The Cherub Inn dates from around 1380. It still retains many of its original features, including some old ships’ timbers, and it’s original use is thought to have been as a Merchant’s House. It is the oldest building in Dartmouth - and possibly the oldest “town house” in the South Hams. It is a Grade 2* Listed Building - a category that is reserved for the most interesting of smaller buildings.
The Cherub Inn is situated in Higher Street which was the principal street of Dartmouth in Elizabethan times. It was almost untouched until a fire in 1864 which destroyed the southern end of the street and during the Second World War the side opposite The Cherub Inn was bombed. In 1958 the building was virtually derelict but was completely restored by Mr Cresswell Mullet who also restored No.3 Higher Street. In more recent times, The Cherub Inn managed to escape another terrible fire in May 2010 which sadly seriously damaged other historic Tudor neighbour buildings but these buildings have also now been thankfully restorted.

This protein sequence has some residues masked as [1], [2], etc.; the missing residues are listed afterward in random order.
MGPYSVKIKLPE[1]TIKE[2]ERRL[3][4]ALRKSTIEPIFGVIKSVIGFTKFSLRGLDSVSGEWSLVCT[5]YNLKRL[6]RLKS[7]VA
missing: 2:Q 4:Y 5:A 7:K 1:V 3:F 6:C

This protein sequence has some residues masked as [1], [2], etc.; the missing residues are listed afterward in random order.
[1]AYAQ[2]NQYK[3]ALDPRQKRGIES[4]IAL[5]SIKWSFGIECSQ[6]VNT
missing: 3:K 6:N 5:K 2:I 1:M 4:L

In the 1960’s The Cherub Inn was a private members club and it was only in the early 1970’s that it became an inn and a restaurant. The entrance door leads straight into the bar and on the two floors above are the restaurants and kitchen. Below the bar is the beer celler with probably another celler (now filled in) below that. This sub-cellar would probably have had access onto the foreshore when the river flowed where Lower Street is now.